Edible garden project unveiled at UNC-Chapel Hill

CHAPEL HILL, NC (WTVD) -- A new food initiative will soon be harvested at the UNC Chapel Hill Campus.

"We are going to be the first public university in the United States of America to have a program like this, where we are integrating edible plants into all of our landscapes all across campus," said Emily Auerbach. She along with members of the student government are heading up the project, which will make fresh produce and herbs accessible to students this fall.

Rebecca Chaisson is one of the student government volunteers on the project. "I think it's great. It's such a big part of Carolina as a whole, the state as a whole, and now it's being brought closer to student body," she said. "And for those of us who are from out of state it s an even better tie to where Carolina comes from."

Students like Aron Guttenberg think it could really spice up their living experience. "I live in a dorm, so cooking isn't always the easiest option. To bring my own herbs to the dining hall seems almost funny to me, but would be really awesome if it became a reality," he said.

Auerbach says edible landscapes are becoming a trend across the country.

"Edible landscapes is something that is sweeping the nation in home gardening, in public parks, but not really at public universities so far. People are realizing that they can make more of their land than just having lawn or purely ornamental plants. If you are going to be putting in plants you might as well put in plants that you can use or you can eat," she said.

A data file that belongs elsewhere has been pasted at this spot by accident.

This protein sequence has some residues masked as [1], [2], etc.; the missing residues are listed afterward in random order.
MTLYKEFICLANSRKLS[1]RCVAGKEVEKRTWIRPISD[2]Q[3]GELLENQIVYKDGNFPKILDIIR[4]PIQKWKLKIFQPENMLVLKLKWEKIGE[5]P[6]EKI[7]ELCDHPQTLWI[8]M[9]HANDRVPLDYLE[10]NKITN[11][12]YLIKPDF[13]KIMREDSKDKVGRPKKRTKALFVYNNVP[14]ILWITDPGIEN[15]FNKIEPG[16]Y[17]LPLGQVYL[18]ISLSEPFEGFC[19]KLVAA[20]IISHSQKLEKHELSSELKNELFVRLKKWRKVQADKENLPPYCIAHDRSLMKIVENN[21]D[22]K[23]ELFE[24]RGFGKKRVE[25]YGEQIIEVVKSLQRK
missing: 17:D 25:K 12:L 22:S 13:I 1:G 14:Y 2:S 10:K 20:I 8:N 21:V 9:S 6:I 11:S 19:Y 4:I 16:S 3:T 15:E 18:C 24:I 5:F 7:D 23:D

Choosing the right plants is one of the key ingredients to the program's success.

"We don't want to put something like a carrot in there. Someone will come by and harvest the carrot and leave a hole in the ground, and then we have a gross empty hole in the middle of campus. Instead, we want to use things like blueberry bushes or fig trees, where if somebody comes by and harvests a little bit, we've still got a beautiful plant that's just as great looking as everything else we have on campus," Auerbach explained.

And although the food will be grown to eventually eat, the main goal is education and outreach.

"If every single student does end up picking all of their meals from the campus, that's absolutely fine. We just want people to see these landscapes and engage with them and think differently about what a landscape can look like," Auerbach said.

If you would like to volunteer to help clear the beds and plant some seeds, visit the Edible Garden home page, here. Students and community members are needed to help make it a success. There will be a volunteer planting day on November 21 at 2:00 p.m.

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